Orange juice! Now there’s a treat for breakfast that only happens when you’ve first arrived, until the two or three bags of oranges you bought at the road stalls on the road, are eaten up. Another thing is fresh milk… well, sort of fresh, bought yesterday on the way-down and after that, it’s brack (salty water well) water and powdered milk all the way, using an old hand cranked egg beater to mix.
On a typical trip we shot game for our food, something like a wildebeest for camp meat and biltong, as well as rations for the rangers/workers, which always put them in a very festive mood for the day following, having eaten much-longed-for meat the night before. This meant, we had Wildebeest liver and kidneys with bacon (from the deep freeze) for breakfast, instead of me hunting for francolin.
A Little Light Goes a Long Way
Bacon from the deep freeze. That was my job, to fill up and light the fridge and deep freeze and then maintain. And then every evening, it was my job, to light up lamps at dusk. First, were the Tilley and Coleman paraffin (kerosene) pressure lamps, then came the usual four hurricane lamps, for walking to your bungalow (leopard often came into camp scrounging around) when needed. These were always kept in the scullery. Each bungalow had a lamp hooked on the wall, which was lit by the occupant when bath or bedtime came around. The table Tilley, was for the lounge and one Coleman for the stoep – porch – another for the kitchen. The last one was hung in the Boma, from a tree branch, conveniently placed to see the food on the table and as a light for braaing (barbecue) food at the fire in the middle of the Boma with the aid of a torch or head spotlight.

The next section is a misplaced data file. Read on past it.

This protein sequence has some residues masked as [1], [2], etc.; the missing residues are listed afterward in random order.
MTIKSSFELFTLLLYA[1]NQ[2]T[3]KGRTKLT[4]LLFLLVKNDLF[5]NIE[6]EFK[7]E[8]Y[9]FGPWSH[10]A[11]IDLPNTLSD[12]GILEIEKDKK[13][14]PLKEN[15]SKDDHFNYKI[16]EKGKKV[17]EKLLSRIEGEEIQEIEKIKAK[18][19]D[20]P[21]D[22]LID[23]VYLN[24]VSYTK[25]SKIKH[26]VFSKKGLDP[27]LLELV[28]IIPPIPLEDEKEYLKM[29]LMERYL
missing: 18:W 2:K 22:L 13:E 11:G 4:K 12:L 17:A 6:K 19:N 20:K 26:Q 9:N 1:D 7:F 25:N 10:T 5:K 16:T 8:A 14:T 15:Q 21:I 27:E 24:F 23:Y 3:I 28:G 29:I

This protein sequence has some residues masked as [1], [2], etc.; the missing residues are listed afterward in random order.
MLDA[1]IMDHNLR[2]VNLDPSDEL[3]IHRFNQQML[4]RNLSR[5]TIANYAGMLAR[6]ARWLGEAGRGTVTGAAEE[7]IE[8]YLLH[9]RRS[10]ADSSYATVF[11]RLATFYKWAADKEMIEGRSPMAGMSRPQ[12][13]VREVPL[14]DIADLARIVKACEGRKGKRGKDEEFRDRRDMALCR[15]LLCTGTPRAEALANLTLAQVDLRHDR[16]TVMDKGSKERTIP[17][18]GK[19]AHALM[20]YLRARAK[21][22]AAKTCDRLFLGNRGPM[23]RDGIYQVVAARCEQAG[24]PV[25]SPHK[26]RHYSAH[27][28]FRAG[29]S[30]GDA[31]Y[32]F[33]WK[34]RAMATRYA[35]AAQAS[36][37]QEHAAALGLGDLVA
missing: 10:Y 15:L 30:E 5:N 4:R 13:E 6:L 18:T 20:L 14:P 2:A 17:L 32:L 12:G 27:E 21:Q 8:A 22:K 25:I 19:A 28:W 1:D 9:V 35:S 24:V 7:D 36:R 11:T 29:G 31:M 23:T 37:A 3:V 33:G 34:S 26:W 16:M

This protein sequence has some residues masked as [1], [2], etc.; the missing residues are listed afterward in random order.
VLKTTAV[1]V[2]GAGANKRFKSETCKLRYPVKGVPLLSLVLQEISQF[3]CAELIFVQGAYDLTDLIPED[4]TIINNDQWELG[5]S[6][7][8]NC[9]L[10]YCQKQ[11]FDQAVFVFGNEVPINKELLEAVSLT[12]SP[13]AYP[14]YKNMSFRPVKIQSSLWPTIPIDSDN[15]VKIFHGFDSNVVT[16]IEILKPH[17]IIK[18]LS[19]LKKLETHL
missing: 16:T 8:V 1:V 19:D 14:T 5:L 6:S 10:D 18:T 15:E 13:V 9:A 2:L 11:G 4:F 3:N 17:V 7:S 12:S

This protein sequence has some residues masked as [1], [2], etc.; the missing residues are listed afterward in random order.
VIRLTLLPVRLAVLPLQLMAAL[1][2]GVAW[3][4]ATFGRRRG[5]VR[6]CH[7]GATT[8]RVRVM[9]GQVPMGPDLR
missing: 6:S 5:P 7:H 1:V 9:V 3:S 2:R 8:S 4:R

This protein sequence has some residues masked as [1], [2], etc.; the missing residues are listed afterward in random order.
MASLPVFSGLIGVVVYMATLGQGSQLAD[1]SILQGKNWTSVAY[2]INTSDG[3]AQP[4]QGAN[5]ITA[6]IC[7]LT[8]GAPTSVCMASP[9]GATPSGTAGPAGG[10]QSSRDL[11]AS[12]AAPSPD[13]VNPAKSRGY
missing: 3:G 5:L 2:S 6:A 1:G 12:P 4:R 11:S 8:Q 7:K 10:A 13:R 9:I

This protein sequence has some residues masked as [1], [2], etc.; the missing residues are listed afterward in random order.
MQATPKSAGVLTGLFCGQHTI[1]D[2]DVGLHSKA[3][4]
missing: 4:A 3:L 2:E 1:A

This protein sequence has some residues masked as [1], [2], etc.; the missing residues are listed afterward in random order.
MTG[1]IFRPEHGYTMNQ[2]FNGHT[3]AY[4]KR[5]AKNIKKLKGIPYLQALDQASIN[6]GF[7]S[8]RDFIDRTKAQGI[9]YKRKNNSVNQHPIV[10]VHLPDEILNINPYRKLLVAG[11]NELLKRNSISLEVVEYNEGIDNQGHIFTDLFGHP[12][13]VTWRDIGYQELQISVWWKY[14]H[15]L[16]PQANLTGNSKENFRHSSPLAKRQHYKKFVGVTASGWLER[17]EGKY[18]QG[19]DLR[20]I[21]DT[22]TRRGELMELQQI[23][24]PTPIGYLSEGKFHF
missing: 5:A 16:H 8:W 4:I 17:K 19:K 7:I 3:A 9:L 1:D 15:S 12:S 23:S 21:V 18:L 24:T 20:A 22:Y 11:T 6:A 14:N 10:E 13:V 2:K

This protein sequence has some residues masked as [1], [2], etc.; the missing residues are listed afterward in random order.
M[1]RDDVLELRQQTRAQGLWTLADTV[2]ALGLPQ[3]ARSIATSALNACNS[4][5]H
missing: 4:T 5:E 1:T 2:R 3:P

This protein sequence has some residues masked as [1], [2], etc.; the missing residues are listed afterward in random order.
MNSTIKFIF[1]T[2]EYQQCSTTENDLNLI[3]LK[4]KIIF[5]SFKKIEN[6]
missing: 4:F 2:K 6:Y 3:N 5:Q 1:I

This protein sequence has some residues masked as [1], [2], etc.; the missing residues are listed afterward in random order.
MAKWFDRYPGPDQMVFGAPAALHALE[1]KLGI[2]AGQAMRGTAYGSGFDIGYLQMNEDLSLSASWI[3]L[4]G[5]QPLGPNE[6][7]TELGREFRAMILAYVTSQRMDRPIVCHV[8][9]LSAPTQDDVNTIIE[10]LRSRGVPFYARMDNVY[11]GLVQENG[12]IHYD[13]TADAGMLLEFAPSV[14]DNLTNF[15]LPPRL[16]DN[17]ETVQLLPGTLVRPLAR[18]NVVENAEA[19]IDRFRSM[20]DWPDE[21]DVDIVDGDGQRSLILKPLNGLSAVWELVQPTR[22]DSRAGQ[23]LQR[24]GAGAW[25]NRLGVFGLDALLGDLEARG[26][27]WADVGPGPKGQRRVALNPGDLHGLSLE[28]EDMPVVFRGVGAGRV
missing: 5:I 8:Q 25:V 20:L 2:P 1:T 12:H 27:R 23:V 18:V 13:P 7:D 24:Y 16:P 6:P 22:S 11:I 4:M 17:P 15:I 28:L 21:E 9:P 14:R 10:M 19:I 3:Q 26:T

When time had come for supper, we always ate in the Boma, Timbavati bushveld style, except for when it rained. Preparing for dinner started at 4:00 pm when a log wood fire was set up on the sand in the center of the Boma to be ready (for coals to develop) and there the meat, onions and potatoes were cooked. Arranged in a semi-circle were the obligatory beach-type deck chair facing the fire, with the tall dry river-reed wall attached to posts at your back (making up the Boma walls). On every post, sharply contrasted by the light from the pressure lamp, were antelope horns proudly displayed, as reminders of a hunt long past and food well eaten. Sitting down facing the fire, silence typically reigned, with everyone listening and enjoying the night sounds. A nightjar, then a hyena, a pearl owl or a local eagle owl, some jackals, then lions out to mark territory or on a hunt, a leopard grunting (sawing) as it walked past the camp. Then there were the wood borer beetle drones in a reed wall post near one’s ear – um, ignore the beetle. All in all, a cacophony of sounds, sounding out the rhythm of the night in… ‘my bush’.
Below are the exceptionally talented ‘hang massive’, ‘handpan’, ‘hang’, ‘hanghang’, or if you prefer ‘hang drum’ players. There are many similarities between these and the Djembe African Talking Drum in tonal sound and pitch.
Run time: 5:51 min